Mudguards (fenders) and saddlebags are two subjects that are sure to get our collective ire up as Cyclists. When I wrote in one of my columns for Cyclist that saddlebags should never be used, my editor told me that he received a record number of emails threatening to cancel their subscription on the basis that my column was a “black eye” on an otherwise sterling publication. I don’t disagree with the premise; but the fact that it was this statement that brought it about brings to light how much people love their saddlebags. The Pros use them in training, so how dare I claim that we should not.
The fact is, we’re not trying to look like Pros; we are trying to Look Fantastic at All Times and just because the Pros do it doesn’t mean it looks good. In fact, the Pros often look as rubbish as the typical cyclotourist; they just go faster than us. But Fournel’s Theorem is not commutative; just because you’re fast doesn’t mean you look good.
And so, saddlebags are banned on the premise that they are ugly, no further discussion required. Mudguards, on the other hand, are banned for the fact that are ugly, noisy, and are an implied contravention of Rule #9. The Nine is about submitting to the deluge, about embracing the misery of training in the cold and wet; it is about dedication and discipline above the creature comforts found at home. Post-ride, the bicycle is carefully and lovingly cleaned and made ready for the next ride. Rider and machine bonded together through mutual commitment.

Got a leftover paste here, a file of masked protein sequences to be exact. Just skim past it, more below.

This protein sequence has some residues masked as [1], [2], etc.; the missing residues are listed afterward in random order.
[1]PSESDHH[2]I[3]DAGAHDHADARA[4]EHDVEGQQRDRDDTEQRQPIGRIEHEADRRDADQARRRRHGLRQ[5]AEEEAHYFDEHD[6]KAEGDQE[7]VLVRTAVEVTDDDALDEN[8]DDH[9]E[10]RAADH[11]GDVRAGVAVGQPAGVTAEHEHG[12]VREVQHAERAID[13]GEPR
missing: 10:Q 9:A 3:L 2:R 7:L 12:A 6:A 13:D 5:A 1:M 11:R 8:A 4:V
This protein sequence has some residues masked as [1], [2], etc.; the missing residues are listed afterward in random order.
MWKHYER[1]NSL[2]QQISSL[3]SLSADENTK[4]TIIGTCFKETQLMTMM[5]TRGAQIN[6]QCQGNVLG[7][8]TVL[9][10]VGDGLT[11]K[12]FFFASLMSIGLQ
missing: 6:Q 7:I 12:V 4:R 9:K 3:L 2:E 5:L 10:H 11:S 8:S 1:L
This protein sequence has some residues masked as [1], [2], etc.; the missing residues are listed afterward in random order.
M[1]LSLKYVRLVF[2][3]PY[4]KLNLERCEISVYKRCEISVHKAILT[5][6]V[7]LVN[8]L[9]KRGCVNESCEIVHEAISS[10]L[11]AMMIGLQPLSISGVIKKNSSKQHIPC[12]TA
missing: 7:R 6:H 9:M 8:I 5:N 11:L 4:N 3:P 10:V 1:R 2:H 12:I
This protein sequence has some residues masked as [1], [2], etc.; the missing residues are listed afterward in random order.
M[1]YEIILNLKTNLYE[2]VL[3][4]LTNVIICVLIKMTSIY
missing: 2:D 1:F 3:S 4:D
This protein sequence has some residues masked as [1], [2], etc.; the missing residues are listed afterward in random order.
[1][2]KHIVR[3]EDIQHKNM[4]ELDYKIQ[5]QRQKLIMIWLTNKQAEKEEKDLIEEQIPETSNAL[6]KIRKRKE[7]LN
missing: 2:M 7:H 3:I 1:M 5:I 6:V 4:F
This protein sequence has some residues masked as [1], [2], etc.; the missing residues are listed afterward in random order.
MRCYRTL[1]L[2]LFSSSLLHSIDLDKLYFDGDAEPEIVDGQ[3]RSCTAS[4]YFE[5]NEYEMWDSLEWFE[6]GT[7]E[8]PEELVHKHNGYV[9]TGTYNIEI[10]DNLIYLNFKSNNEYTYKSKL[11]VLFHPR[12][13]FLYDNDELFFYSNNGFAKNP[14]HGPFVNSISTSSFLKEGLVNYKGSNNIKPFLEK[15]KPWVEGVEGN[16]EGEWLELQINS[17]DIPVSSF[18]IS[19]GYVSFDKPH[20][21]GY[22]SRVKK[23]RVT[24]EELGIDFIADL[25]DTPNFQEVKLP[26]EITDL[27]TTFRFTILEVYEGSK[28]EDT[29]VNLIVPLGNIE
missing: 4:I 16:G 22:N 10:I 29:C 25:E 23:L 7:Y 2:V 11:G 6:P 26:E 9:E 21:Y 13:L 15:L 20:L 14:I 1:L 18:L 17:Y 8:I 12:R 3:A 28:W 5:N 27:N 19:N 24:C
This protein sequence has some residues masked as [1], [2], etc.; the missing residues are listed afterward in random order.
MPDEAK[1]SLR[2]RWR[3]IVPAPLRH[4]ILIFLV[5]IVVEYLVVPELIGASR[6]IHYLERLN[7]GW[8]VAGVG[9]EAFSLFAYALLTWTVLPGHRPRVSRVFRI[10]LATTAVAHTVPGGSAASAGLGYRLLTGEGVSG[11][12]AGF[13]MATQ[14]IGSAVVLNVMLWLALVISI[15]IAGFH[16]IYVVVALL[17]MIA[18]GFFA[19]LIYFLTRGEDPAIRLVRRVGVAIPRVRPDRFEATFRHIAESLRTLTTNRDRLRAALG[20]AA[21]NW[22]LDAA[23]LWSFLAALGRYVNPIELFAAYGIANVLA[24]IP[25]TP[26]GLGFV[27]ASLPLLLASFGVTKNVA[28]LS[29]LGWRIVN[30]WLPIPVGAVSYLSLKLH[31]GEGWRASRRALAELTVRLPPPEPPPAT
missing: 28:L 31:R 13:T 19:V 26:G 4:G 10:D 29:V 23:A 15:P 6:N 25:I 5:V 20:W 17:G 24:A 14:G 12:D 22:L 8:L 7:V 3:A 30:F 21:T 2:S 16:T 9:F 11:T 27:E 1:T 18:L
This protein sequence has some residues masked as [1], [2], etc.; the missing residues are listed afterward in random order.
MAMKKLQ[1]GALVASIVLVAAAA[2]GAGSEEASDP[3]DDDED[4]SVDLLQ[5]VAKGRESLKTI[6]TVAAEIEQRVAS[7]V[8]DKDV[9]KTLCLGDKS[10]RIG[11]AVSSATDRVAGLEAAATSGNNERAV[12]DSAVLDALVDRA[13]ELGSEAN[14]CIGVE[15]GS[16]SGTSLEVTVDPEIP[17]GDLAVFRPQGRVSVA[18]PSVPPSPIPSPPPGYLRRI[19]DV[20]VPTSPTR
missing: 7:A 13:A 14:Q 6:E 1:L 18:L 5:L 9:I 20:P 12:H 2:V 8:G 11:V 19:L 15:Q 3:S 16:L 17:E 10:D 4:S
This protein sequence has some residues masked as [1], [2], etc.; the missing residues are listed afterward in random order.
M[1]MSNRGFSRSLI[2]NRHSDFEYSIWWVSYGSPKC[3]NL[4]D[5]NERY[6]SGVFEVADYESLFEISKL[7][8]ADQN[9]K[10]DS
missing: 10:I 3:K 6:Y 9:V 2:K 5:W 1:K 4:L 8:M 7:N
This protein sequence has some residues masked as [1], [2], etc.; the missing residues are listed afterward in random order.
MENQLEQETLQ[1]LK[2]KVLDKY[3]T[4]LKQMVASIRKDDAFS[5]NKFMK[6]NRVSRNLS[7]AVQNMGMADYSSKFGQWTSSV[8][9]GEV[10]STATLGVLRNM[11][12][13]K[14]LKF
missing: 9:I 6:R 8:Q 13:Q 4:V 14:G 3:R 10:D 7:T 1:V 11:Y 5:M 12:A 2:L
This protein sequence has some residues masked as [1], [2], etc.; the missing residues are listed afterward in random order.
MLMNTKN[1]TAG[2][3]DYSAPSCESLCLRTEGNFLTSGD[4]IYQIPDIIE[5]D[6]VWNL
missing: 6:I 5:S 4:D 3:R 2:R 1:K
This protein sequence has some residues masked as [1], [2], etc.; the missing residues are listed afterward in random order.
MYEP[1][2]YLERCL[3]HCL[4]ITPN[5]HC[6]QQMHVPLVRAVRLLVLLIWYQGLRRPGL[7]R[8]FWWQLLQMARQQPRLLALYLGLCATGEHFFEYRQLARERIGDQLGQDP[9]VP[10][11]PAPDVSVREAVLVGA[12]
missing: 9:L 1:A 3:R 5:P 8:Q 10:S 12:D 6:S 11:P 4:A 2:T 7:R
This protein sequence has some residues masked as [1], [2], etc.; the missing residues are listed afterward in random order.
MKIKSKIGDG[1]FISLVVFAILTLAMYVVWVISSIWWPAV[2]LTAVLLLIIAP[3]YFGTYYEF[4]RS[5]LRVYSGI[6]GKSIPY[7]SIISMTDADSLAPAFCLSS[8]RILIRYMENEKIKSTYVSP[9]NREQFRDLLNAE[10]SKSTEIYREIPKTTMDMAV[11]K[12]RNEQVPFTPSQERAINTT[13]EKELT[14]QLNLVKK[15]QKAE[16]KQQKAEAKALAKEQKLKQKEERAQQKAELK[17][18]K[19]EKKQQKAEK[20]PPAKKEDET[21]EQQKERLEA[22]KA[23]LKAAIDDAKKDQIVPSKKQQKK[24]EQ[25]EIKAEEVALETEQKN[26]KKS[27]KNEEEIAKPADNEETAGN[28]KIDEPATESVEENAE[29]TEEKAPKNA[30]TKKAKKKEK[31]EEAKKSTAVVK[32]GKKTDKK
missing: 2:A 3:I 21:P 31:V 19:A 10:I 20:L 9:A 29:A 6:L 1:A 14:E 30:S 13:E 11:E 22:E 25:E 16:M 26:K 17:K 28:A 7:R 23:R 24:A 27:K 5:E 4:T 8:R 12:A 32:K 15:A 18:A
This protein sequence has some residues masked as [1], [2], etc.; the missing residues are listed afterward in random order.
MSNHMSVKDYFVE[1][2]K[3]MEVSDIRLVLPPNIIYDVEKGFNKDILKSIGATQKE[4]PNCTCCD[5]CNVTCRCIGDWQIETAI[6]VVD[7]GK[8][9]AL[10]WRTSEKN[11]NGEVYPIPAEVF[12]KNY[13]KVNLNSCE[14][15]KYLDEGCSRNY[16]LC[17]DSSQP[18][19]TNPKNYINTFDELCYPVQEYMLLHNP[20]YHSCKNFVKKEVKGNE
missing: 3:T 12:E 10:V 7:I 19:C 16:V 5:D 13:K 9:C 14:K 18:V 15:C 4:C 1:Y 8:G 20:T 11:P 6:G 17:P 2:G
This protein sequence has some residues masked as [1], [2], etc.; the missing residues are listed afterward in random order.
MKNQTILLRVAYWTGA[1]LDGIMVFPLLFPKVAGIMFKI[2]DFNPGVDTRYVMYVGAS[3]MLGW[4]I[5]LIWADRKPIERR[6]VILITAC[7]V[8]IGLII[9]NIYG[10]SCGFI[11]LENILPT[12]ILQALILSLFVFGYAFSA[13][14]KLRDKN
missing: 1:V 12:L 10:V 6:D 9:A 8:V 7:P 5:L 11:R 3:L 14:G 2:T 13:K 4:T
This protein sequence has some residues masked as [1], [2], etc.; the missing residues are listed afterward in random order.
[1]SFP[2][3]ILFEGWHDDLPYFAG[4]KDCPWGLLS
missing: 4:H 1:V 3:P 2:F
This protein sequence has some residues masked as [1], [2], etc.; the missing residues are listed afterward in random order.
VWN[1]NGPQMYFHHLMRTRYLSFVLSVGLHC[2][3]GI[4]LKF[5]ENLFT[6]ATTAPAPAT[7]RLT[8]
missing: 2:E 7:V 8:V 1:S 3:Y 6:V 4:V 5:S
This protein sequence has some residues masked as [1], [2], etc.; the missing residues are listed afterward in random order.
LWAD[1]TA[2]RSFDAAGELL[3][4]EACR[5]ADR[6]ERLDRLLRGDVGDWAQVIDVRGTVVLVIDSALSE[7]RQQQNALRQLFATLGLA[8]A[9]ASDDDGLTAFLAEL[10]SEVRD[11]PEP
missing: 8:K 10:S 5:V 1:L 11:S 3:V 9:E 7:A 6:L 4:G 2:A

Mudguards protect the frame and bottom bracket from road grit, it is true enough. But I don’t care. They also deflect the grime cast up by the tires as they carve their solemn trough over the wet tarmac. Still don’t care. On group rides, Fendangelists preach to anyone who appears to the ride without mudguards about how rude they are, forcing the others to chew on their rooster tail while riding in the bunch. To this I suggest that if you’d like to avoid a rinsing with Belgian Toothpaste there is usually an open spot for you on the front of the bunch..
Half the satisfaction of a hard Rule #9 ride is your appearance upon your return home, further mystifying The Cyclists to the rest of the world. I lovingly admire my mud-spattered bicycle and take in my flemish tanlines as I remove my kit. To ride with noisy mudguards would not only be a violation of the Principle of Silence, but more importantly I would be depriving myself of this greatest of pleasures.